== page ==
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Wimbledon: Andy Murray irked by England question

Andy Murray clenches his fist to celebrate his first-round victory over Belgian David Goffin. Picture: Getty

Andy Murray clenches his fist to celebrate his first-round victory over Belgian David Goffin. Picture: Getty

  • by STUART BATHGATE AT WIMBLEDON
 

ANDY Murray is accustomed to being asked any number of weird and wonderful questions after his matches, and yesterday was no exception.

Such was the unflustered, businesslike nature of the defending champion’s win over David Goffin of Belgium, it was no surprise when conversation in his post-match press conference turned to subjects as diverse as the Beano, wine and his weekend dog-rescuing heroics as well as his 6-1, 6-4, 7-5 victory.

With Shaquille O’Neal having been a guest in the Royal Box, Murray was asked about basketball – and happy to respond. The same went for boxing, another sport for which he has long had a real affection.

He likes football, too, of course – his grandfather Roy Erskine, a former Hibernian and Cowdenbeath player, was also in the Royal Box to watch the straight-sets win. But one thing Murray has tired of discussing, it appears, is the England team.

The subject has been a difficult one for the Scot since the early stages of his career, when some light-hearted banter with Tim Henman was widely perceived as evidence of anglophobia, and as a result it took Murray several years to win over a section of middle England. He has been sure-footed since when asked about the subject, even when the questioner appears ignorant of the fact that the United Kingdom contains more than one national team.

Yesterday, though, while impeccably polite, Murray made it plain that he saw no point in being asked about the subject any longer. Asked if he felt he was “giving British sports fans something to cheer about” following England’s World Cup exit, he replied: “No. I’m here to do my thing.

“I don’t think that the English football team get asked about me in their press conferences. So I’d appreciate it if that wasn’t brought up when I was playing, because I’m yet to hear Wayne Rooney talk about my matches at Wimbledon. I don’t think it’s fair.”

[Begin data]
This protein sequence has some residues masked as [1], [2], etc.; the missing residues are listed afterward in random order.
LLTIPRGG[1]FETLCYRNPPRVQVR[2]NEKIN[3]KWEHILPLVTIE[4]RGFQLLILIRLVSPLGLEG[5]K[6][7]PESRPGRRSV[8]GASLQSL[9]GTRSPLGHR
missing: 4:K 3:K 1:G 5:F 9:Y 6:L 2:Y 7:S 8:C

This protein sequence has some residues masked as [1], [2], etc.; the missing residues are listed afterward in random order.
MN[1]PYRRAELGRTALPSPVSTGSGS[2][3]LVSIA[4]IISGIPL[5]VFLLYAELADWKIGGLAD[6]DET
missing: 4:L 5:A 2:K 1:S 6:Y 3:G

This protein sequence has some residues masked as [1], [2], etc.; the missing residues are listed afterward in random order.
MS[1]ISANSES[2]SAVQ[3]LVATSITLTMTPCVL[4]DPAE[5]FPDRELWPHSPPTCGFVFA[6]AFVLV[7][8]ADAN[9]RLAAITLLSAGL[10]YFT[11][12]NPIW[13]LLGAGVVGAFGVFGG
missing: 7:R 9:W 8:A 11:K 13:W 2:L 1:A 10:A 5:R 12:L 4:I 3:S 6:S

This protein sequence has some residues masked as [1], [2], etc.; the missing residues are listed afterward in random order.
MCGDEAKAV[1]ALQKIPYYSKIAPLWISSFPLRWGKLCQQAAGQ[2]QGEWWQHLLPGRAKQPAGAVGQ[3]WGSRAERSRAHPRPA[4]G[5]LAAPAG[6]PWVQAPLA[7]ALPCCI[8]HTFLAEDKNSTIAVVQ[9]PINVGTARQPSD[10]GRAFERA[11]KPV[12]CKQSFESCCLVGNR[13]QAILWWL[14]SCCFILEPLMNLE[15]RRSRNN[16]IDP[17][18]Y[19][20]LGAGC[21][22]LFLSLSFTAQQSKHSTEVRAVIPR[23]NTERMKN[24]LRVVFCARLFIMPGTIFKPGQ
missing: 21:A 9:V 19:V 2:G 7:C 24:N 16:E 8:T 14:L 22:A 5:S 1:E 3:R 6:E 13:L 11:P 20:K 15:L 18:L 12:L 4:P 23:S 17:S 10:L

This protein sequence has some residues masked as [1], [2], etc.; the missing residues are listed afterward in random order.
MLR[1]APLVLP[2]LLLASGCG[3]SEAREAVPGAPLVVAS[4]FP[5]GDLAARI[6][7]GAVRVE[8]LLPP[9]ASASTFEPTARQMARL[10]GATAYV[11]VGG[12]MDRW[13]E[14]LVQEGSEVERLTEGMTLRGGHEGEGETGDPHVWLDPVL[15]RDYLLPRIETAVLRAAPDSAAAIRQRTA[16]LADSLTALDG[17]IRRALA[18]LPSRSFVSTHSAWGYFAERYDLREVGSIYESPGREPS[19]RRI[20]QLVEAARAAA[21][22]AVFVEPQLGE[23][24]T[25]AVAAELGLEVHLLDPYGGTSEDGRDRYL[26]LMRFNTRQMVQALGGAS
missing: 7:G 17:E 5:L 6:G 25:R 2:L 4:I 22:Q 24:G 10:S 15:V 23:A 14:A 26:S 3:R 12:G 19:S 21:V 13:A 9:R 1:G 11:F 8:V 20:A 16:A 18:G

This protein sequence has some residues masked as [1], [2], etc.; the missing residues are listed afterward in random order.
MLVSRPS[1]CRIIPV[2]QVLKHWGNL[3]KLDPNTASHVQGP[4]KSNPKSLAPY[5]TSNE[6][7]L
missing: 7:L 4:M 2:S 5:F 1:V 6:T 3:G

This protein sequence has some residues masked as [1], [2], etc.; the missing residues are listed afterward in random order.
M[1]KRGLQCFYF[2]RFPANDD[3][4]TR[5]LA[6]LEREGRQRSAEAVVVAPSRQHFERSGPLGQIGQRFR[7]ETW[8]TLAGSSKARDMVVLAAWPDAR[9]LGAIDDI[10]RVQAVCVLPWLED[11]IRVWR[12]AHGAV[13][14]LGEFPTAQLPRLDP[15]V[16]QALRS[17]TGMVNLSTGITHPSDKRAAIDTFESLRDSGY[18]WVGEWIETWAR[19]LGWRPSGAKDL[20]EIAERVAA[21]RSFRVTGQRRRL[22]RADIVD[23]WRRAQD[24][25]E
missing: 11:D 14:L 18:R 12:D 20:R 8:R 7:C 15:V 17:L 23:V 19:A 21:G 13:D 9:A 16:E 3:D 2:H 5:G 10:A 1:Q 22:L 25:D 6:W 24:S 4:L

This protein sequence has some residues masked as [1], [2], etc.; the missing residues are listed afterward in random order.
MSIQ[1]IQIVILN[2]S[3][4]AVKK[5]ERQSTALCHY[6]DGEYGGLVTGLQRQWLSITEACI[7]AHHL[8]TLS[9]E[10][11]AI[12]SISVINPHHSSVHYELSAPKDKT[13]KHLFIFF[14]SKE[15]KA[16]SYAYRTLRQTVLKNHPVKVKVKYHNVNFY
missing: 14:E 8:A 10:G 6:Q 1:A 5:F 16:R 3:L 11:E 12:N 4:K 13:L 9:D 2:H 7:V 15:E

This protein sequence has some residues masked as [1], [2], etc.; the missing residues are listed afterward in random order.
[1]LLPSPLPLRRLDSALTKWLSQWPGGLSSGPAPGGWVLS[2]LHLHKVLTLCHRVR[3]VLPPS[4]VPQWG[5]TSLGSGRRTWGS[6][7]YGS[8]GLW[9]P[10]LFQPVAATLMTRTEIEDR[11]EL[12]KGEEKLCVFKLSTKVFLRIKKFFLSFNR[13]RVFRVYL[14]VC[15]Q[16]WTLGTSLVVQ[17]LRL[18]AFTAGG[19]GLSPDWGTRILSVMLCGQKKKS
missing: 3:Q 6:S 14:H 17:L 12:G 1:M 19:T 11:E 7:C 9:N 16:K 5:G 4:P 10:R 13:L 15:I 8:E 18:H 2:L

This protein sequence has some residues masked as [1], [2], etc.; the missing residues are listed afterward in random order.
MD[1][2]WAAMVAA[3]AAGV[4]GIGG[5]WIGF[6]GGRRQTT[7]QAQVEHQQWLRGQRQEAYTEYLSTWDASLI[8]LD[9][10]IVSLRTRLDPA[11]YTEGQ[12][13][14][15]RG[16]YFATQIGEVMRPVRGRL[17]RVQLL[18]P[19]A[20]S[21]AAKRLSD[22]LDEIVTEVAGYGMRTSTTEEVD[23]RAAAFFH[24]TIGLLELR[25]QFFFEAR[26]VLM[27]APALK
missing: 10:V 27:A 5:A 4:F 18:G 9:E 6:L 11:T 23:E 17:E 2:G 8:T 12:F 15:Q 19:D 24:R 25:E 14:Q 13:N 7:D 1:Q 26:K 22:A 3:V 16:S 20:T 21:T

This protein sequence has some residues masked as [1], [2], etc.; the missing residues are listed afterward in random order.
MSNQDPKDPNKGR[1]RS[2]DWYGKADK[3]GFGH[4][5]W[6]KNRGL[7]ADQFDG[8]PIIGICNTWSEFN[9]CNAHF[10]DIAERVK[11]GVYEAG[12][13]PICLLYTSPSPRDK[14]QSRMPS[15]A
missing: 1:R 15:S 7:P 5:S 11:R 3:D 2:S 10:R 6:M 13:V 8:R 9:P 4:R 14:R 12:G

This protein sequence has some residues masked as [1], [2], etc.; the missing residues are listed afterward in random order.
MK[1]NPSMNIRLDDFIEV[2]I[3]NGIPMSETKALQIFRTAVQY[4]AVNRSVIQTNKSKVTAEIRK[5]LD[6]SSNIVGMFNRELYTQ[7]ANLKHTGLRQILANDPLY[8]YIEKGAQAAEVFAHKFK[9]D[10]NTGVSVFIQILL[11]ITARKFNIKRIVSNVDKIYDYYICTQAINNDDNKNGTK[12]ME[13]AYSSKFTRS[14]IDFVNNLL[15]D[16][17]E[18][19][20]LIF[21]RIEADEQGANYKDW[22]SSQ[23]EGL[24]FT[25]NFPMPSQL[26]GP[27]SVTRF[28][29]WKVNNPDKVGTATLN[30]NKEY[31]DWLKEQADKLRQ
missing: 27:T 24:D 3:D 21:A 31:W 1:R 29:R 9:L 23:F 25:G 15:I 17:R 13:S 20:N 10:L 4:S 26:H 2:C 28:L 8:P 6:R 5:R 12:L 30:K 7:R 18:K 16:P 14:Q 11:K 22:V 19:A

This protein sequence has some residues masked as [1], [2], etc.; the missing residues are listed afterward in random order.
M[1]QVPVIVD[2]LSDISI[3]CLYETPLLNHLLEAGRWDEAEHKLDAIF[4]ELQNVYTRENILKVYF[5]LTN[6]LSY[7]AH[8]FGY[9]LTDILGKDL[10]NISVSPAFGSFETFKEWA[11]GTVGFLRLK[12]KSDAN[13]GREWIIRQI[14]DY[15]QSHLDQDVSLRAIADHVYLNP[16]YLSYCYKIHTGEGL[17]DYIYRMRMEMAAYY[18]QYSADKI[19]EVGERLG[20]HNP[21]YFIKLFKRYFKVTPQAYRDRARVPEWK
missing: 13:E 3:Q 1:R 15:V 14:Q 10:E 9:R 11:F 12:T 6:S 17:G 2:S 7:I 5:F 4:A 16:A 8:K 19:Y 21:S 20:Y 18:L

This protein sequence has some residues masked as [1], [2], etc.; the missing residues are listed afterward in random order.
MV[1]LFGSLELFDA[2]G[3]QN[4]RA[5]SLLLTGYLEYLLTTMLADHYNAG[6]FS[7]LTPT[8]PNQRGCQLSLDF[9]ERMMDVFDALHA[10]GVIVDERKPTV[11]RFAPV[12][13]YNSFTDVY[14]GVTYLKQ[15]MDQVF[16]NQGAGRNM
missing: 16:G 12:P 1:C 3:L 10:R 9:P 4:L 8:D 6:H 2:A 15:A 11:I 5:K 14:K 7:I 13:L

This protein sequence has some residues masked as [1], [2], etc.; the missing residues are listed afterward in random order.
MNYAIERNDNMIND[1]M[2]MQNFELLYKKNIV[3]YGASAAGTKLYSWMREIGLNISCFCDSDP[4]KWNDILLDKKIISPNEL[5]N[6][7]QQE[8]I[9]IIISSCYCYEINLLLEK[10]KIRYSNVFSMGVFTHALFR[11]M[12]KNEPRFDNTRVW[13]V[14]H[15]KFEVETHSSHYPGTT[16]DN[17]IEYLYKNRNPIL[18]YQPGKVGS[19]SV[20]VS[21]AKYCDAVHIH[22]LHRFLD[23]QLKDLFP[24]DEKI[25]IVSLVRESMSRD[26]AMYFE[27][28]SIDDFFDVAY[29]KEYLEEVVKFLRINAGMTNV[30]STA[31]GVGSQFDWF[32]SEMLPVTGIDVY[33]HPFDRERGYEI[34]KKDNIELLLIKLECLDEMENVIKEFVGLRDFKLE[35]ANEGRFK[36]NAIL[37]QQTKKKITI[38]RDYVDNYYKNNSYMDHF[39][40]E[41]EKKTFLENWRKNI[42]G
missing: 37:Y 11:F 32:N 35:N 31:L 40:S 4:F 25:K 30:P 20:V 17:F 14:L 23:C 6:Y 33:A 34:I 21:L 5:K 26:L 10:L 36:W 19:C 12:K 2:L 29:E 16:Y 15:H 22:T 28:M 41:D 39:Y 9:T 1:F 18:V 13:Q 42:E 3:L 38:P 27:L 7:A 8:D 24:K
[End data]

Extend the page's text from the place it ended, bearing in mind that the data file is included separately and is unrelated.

Now that Murray has made the point, we can probably expect Rooney to be asked the next time he fronts a press conference, but the point was well made. Any British hopeful at Wimbledon has enough pressure to handle without being lumped in with another sport over which they have no control.

Murray, it should be said, dealt extremely well with the burden of beginning the defence of his crown on Centre Court. He was in control from the opening games against Goffin, and when the world No 104 briefly threatened to take the third set, the Scot increased the pressure to wrap up the victory in regulation.

“I played very well,” he said. “I hit the ball very well. I hit the ball clean from the beginning of the match. There wasn’t any moments where I felt like I was mistiming balls.

“I thought the second and third sets were very high level. I thought he played very well. He was aggressive. He goes for his shots. He moves extremely well. He’s very quick around the court. He has great hands up at the net, as well.

“I thought he played some really good tennis. He played a bad game from 40‑0 up at 5‑5 in the third set. But it was very good. The way he was playing, I was happy to finish in straight sets. If my level let up a little bit, he could have won the third set, for sure.”

Murray was given a standing ovation by the capacity crowd as he came out on court at lunchtime, and allowed himself a brief moment to enjoy the adulation. Then he got down to work.

“It was nice,” he said. “Obviously, like I said the other day, I was pretty nervous and stuff before the match. Then when you’re walking to the court, you know, I have a lot of memories from last year. To come to the court and get that reception, yeah, it was very nice. Enjoyed it for the walk to the chair. Then when I sat down, it was time to get on with business.

“I was nervous. I was nervous yesterday – I was probably a bit more nervous yesterday than I was today.

“But it does help if you can get ahead early, like I did at the beginning of the match. I got an early break: that helped settle them [the nerves] down a little bit. Normally after the first couple games you tend to settle down a bit anyway.”

Murray’s next opponent is Blaz Rola of Slovenia, a straight-sets winner over Spain’s Pablo Andujar.

“When I saw that potentially I can play the second round against Andy, my motivation was off the charts,” Rola said. “It helped me a lot in this first game. I’m very, very happy that I actually get a chance to play him, especially here.”

Asked how he hoped he would fare against the third seed, Rola was somewhat less upbeat. “Hopefully I don’t poop my pants and don’t play well,” he said.

 

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